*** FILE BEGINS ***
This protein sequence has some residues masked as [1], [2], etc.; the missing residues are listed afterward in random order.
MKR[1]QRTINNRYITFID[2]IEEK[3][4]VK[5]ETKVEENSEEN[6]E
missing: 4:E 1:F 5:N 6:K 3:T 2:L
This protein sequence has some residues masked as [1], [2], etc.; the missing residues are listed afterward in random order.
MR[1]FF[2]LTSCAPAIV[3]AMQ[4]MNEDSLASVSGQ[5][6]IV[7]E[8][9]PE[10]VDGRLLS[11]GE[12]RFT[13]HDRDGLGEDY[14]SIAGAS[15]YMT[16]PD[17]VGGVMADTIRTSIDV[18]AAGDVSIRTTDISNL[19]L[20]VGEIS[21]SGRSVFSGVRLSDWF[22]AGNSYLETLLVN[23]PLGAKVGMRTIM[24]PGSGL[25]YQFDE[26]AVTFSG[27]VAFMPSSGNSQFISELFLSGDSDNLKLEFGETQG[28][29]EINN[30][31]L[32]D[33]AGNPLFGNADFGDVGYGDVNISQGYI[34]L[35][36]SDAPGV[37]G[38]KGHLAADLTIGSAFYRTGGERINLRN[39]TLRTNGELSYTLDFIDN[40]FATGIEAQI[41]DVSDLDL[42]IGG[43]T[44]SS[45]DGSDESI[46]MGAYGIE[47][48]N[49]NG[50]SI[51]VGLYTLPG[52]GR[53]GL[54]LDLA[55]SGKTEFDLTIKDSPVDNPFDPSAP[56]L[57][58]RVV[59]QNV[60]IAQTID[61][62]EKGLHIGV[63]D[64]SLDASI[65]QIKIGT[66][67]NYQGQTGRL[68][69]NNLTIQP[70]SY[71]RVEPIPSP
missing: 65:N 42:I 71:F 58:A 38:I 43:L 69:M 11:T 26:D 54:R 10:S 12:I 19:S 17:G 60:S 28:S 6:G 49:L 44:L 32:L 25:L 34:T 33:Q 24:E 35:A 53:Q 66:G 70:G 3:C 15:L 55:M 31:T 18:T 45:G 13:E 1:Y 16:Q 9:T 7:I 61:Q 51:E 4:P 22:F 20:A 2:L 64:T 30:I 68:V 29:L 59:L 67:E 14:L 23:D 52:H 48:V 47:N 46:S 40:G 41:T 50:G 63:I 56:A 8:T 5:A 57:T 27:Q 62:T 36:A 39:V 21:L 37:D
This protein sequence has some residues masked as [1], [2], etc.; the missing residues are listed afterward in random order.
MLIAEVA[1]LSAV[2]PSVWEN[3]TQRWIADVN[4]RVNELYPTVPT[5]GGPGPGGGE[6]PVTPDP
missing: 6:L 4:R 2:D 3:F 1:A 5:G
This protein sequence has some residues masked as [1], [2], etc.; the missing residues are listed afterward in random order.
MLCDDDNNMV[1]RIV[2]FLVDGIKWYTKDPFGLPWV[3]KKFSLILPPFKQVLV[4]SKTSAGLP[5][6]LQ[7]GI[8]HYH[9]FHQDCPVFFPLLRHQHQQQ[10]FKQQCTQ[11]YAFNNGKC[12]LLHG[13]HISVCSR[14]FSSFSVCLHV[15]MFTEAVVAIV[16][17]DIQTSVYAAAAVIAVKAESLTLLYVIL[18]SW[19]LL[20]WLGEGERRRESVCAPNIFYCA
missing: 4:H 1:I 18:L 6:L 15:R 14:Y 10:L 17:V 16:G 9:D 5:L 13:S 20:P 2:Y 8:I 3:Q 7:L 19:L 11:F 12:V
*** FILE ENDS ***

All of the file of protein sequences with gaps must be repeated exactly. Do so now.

This protein sequence has some residues masked as [1], [2], etc.; the missing residues are listed afterward in random order.
MKR[1]QRTINNRYITFID[2]IEEK[3][4]VK[5]ETKVEENSEEN[6]E
missing: 4:E 1:F 5:N 6:K 3:T 2:L
This protein sequence has some residues masked as [1], [2], etc.; the missing residues are listed afterward in random order.
MR[1]FF[2]LTSCAPAIV[3]AMQ[4]MNEDSLASVSGQ[5][6]IV[7]E[8][9]PE[10]VDGRLLS[11]GE[12]RFT[13]HDRDGLGEDY[14]SIAGAS[15]YMT[16]PD[17]VGGVMADTIRTSIDV[18]AAGDVSIRTTDISNL[19]L[20]VGEIS[21]SGRSVFSGVRLSDWF[22]AGNSYLETLLVN[23]PLGAKVGMRTIM[24]PGSGL[25]YQFDE[26]AVTFSG[27]VAFMPSSGNSQFISELFLSGDSDNLKLEFGETQG[28][29]EINN[30][31]L[32]D[33]AGNPLFGNADFGDVGYGDVNISQGYI[34]L[35][36]SDAPGV[37]G[38]KGHLAADLTIGSAFYRTGGERINLRN[39]TLRTNGELSYTLDFIDN[40]FATGIEAQI[41]DVSDLDL[42]IGG[43]T[44]SS[45]DGSDESI[46]MGAYGIE[47][48]N[49]NG[50]SI[51]VGLYTLPG[52]GR[53]GL[54]LDLA[55]SGKTEFDLTIKDSPVDNPFDPSAP[56]L[57][58]RVV[59]QNV[60]IAQTID[61][62]EKGLHIGV[63]D[64]SLDASI[65]QIKIGT[66][67]NYQGQTGRL[68][69]NNLTIQP[70]SY[71]RVEPIPSP
missing: 65:N 42:I 71:F 58:A 38:I 43:L 69:M 11:T 26:D 54:R 10:S 12:I 19:S 17:G 60:S 28:S 6:G 49:L 44:L 32:L 25:L 34:T 33:Q 24:E 35:A 53:Q 66:G 70:G 3:C 15:L 55:M 31:T 18:T 45:G 13:E 1:Y 16:Q 9:T 7:I 61:Q 51:E 4:P 22:F 20:A 2:L 64:T 30:I 68:V 29:L 59:L 67:E 14:L 23:D 52:H 48:V 47:N 46:S 40:G 41:T 50:G 63:I 56:A 8:T 5:A 57:T 27:Q 62:T 36:A 39:V 21:L 37:D
This protein sequence has some residues masked as [1], [2], etc.; the missing residues are listed afterward in random order.
MLIAEVA[1]LSAV[2]PSVWEN[3]TQRWIADVN[4]RVNELYPTVPT[5]GGPGPGGGE[6]PVTPDP
missing: 6:L 4:R 2:D 3:F 1:A 5:G
This protein sequence has some residues masked as [1], [2], etc.; the missing residues are listed afterward in random order.
MLCDDDNNMV[1]RIV[2]FLVDGIKWYTKDPFGLPWV[3]KKFSLILPPFKQVLV[4]SKTSAGLP[5][6]LQ[7]GI[8]HYH[9]FHQDCPVFFPLLRHQHQQQ[10]FKQQCTQ[11]YAFNNGKC[12]LLHG[13]HISVCSR[14]FSSFSVCLHV[15]MFTEAVVAIV[16][17]DIQTSVYAAAAVIAVKAESLTLLYVIL[18]SW[19]LL[20]WLGEGERRRESVCAPNIFYCA
missing: 4:H 1:I 18:L 6:L 15:R 14:Y 10:L 17:V 16:G 9:D 5:L 13:S 20:P 2:Y 8:I 3:Q 7:L 19:L 11:F 12:V